The proposed rule change substitutes the word “shall” for “may” when describing the NAC's action when a party shows good cause because the applicable remedy in this circumstance is always a remand with instructions. Default decisions against a respondent allow the Hearing Officer to deem the allegations in the complaint admitted, a practice that is widely followed in FINRA proceedings.[12] Consequently, when a party shows good cause, the NAC would find it impracticable to review the merits of the appeal because the NAC would have no record evidence to review regarding the substance of alleged violations. Given the state of the record, the NAC should order a remand with instructions when a respondent shows good cause for failing to participate below.

Filing of Papers in Eligibility Proceedings

FINRA Rule 9524(a)(5) gives a Hearing Panel in an eligibility proceeding the ability, after obtaining consent of all the parties, to extend or shorten any time limits prescribed by the Code for the filing of any papers. The proposed rule change removes the consent requirement for any extension of such time limits to empower Hearing Panels with authority over such scheduling matters. This change makes eligibility proceedings consistent with disciplinary proceedings.[13]

Procedural Motions in Eligibility or Expedited Proceedings

FINRA Rule 9146(j)(3) requires that in the FINRA Rule 9500 Series, a motion shall be decided by an adjudicator. FINRA proposes to amend the rule by allowing Counsel to the NAC to decide a procedural motion made pursuant to an eligibility proceeding or an expedited proceeding. This proposed rule change enables Counsel to the NAC to handle procedural motions in a more efficient and expeditious manner, and is similar to Counsel to the NAC's authority to dispose of procedural motions in disciplinary proceedings.[14] Counsel will not be authorized to rule on dispositive motions.

FINRA will announce the effective date of the proposed rule change in a Regulatory Notice to be published no later than 60 days following Commission approval. The effective date will be no later than 30 days following publication of the Regulatory Notice announcing Commission approval. Once effective, the proposed rules will apply immediately to all new and pending matters governed by FINRA's Code of Procedure.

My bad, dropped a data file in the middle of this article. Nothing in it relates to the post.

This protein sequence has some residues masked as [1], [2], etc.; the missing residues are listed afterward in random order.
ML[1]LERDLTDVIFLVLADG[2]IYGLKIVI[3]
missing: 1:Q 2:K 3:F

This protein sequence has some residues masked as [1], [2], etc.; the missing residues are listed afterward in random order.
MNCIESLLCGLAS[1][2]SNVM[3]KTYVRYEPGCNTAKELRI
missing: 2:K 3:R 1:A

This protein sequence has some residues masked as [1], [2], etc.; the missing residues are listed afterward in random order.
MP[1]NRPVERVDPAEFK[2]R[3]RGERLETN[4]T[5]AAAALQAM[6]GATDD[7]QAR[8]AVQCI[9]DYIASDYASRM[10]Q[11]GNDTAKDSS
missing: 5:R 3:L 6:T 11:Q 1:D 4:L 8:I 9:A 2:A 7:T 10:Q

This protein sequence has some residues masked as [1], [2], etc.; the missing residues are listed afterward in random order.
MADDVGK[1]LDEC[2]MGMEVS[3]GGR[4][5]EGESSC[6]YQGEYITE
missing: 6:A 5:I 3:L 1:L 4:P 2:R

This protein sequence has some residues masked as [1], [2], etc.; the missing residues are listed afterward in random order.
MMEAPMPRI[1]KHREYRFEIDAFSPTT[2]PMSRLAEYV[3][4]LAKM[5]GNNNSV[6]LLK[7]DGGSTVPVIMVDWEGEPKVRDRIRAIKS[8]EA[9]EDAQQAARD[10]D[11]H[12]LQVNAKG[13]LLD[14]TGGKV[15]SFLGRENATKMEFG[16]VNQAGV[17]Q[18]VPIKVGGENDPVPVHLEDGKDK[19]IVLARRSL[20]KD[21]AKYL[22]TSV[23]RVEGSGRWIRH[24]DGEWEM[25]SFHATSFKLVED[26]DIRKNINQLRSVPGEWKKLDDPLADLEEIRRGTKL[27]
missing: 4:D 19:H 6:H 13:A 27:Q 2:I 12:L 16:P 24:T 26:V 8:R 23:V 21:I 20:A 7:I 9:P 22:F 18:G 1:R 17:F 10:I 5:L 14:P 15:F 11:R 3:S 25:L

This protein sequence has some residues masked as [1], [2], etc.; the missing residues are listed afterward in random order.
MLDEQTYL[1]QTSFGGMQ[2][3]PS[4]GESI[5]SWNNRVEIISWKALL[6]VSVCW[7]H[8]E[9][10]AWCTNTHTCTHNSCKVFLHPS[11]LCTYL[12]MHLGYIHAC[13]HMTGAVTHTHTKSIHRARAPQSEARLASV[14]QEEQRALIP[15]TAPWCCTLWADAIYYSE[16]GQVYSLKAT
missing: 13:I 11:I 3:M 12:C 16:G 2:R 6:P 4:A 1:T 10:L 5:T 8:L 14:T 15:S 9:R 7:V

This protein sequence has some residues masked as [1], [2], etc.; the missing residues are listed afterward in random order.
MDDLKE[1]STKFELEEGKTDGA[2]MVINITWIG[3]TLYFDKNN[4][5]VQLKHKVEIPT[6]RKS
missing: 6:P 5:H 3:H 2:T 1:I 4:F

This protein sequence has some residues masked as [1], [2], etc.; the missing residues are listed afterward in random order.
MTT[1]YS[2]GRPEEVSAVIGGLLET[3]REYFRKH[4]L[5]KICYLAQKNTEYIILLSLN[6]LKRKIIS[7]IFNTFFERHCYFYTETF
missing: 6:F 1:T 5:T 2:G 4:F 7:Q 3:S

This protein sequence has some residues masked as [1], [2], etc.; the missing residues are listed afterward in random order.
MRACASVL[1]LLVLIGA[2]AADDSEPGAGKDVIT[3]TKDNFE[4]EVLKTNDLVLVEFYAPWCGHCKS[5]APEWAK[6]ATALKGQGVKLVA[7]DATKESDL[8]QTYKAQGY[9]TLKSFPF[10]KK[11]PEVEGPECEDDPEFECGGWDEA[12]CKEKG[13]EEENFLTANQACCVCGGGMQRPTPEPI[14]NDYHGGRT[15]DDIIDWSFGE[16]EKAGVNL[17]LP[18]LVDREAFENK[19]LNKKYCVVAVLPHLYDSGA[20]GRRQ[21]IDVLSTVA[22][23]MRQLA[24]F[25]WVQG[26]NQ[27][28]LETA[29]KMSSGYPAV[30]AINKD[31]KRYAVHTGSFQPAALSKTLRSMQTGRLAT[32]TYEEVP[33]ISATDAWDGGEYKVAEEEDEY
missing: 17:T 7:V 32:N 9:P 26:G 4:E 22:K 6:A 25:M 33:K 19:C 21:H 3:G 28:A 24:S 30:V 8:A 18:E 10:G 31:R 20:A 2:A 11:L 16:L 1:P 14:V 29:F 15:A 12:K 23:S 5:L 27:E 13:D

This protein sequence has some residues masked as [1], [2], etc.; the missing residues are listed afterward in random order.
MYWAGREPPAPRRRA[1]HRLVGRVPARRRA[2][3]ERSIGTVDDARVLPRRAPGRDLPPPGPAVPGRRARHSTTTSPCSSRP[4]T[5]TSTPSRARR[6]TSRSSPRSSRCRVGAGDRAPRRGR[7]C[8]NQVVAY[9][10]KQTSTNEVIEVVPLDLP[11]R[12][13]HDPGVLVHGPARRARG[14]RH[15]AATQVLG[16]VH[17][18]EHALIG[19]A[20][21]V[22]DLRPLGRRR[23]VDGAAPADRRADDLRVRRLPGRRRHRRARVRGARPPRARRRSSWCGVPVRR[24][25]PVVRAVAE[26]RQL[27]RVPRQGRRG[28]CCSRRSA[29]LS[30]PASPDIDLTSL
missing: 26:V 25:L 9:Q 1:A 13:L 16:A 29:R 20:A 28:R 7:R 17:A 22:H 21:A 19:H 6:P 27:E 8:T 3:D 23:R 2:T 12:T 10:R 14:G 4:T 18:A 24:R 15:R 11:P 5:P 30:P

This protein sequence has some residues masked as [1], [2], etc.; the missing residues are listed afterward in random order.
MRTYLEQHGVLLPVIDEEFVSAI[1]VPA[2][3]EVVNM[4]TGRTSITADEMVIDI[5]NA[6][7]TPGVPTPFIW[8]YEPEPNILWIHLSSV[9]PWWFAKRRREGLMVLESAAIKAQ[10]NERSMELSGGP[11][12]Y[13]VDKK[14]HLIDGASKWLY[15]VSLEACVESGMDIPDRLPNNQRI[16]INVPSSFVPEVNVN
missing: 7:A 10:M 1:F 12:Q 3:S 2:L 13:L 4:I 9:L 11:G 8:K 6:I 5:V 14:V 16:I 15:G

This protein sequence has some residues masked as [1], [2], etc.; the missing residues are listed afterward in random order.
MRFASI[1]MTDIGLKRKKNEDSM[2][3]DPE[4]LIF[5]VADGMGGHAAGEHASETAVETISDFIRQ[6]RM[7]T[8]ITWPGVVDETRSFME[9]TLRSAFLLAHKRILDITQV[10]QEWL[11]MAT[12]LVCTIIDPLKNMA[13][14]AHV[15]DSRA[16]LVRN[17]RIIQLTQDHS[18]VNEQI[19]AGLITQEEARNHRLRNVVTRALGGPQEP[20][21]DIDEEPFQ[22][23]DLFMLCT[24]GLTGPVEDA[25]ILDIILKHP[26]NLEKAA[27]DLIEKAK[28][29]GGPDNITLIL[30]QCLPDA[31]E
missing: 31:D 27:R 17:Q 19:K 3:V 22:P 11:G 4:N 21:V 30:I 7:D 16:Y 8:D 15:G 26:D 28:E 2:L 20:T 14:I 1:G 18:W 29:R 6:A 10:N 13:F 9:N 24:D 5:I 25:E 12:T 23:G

2. Statutory Basis

FINRA believes that the proposed rule change is consistent with the provisions of Section 15A(b)(8) of the Act,[15] which requires, among other things, that FINRA rules provide a fair procedure for the disciplining of members and persons associated with members, and Section 15A(b)(6) of the Act,[16] which requires, among other things, that FINRA rules must be designed to prevent fraudulent and manipulative acts and practices, to promote just and equitable principles of trade, and, in general, to protect investors and the public interest. FINRA's Code has been used in hundreds of disciplinary cases since its adoption and has provided fair procedures. It has allowed disciplinary cases to proceed in an orderly manner and thereby facilitated Hearing Panel and NAC decisions that, in turn, protect investors and the public interest. The proposed rule change will allow FINRA to continue to uphold the purposes of the Act by improving FINRA's case management of disciplinary cases, reducing costs, and promoting an effective disciplinary system.

First, FINRA believes that the proposed rule change promotes fair procedures by improving the ability of adjudicators and their advisors to manage efficiently cases at both the trial level and on appeal. Several proposed revisions give specific authority to Hearing Officers, the Review Subcommittee, and counsel to the NAC such as: (1) Adding an additional subject at a pre-hearing conference that brings into focus the relevant portions of testimonial transcripts; (2) clarifying that the Review Subcommittee may review certain default decisions rather than the NAC; (3) giving counsel to the NAC authority to set the specifications and the number of copies of all papers to be filed with the NAC; (4) allowing counsel to the NAC to decide a procedural motion made in an eligibility proceeding or an expedited proceeding; (5) allowing a Hearing Panel in an eligibility proceeding to extend time limits for the filing of any papers; and (6) allowing FINRA staff to determine copying costs. These improvements to and confirmations of case management authority will allow adjudicators and advisors to follow fair procedures by applying appropriate rules to a suitable case.